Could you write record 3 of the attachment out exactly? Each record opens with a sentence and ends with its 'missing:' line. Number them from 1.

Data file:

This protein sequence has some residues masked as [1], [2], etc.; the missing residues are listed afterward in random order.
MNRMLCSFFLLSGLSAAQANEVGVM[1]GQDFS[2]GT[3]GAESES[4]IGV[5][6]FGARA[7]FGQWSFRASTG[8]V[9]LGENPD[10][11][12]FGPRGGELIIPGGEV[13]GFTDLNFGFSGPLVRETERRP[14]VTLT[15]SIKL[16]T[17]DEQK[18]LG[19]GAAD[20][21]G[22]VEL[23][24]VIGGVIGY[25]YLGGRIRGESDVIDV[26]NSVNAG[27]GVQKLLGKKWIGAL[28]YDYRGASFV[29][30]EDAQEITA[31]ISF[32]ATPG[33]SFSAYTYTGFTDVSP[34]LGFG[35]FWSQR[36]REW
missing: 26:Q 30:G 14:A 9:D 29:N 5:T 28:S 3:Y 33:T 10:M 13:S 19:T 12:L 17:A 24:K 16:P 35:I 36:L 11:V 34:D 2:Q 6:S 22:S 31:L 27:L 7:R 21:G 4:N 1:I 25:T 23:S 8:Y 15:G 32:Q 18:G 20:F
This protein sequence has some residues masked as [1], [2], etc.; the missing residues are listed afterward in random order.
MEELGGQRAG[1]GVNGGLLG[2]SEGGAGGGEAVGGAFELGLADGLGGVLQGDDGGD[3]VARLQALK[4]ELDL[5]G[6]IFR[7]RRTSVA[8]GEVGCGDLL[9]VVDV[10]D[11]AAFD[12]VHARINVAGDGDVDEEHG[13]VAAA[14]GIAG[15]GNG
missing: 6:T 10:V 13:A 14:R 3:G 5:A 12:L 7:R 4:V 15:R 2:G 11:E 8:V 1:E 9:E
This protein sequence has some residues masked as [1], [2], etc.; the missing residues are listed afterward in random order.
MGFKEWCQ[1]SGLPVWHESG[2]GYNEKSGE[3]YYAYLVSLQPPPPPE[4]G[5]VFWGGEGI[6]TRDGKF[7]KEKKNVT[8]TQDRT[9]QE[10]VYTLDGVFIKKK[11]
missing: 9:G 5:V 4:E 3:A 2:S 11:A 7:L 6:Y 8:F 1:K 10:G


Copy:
This protein sequence has some residues masked as [1], [2], etc.; the missing residues are listed afterward in random order.
MGFKEWCQ[1]SGLPVWHESG[2]GYNEKSGE[3]YYAYLVSLQPPPPPE[4]G[5]VFWGGEGI[6]TRDGKF[7]KEKKNVT[8]TQDRT[9]QE[10]VYTLDGVFIKKK[11]
missing: 9:G 5:V 4:E 3:A 2:S 11:A 7:L 6:Y 8:F 1:K 10:G